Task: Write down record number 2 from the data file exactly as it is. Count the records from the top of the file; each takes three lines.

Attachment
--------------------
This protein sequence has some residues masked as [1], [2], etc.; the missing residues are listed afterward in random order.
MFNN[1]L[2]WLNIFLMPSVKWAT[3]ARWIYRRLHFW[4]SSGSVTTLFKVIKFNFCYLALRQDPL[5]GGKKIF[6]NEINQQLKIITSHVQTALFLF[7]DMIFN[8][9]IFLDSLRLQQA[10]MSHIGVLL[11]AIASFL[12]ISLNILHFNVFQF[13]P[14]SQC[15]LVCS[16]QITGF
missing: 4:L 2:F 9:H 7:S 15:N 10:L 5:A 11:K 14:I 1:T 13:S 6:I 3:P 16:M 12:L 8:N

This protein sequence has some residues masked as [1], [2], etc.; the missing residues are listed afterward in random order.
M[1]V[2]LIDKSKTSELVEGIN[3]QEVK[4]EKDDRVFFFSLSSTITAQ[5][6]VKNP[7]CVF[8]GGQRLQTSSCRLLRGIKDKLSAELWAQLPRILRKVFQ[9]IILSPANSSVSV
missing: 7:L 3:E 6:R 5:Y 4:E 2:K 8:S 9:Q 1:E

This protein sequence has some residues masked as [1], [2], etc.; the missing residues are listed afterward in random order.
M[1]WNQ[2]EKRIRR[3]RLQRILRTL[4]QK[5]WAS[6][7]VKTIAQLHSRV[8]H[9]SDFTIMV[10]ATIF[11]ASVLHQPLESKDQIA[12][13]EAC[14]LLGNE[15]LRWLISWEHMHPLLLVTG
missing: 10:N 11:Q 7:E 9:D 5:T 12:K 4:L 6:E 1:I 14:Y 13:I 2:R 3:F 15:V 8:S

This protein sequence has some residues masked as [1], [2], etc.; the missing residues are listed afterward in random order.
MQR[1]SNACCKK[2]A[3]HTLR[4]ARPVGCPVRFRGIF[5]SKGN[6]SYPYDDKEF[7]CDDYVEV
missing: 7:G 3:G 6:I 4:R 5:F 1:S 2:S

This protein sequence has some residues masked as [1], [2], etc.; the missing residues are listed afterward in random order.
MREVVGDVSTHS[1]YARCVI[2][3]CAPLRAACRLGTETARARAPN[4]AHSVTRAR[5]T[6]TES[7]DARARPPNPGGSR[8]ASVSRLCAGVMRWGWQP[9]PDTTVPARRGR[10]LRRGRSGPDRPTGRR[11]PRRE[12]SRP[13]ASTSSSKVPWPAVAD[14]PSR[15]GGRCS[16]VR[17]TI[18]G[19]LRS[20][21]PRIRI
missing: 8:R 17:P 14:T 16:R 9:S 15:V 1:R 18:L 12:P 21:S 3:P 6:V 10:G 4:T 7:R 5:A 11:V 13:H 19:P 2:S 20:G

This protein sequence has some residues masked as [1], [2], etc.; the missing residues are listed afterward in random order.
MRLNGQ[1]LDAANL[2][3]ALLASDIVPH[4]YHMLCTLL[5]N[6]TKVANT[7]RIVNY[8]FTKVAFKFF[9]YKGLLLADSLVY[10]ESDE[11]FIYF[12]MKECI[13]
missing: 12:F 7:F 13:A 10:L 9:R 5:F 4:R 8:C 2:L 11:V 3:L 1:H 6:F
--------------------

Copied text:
This protein sequence has some residues masked as [1], [2], etc.; the missing residues are listed afterward in random order.
M[1]V[2]LIDKSKTSELVEGIN[3]QEVK[4]EKDDRVFFFSLSSTITAQ[5][6]VKNP[7]CVF[8]GGQRLQTSSCRLLRGIKDKLSAELWAQLPRILRKVFQ[9]IILSPANSSVSV
missing: 7:L 3:E 6:R 5:Y 4:E 2:K 8:S 9:Q 1:E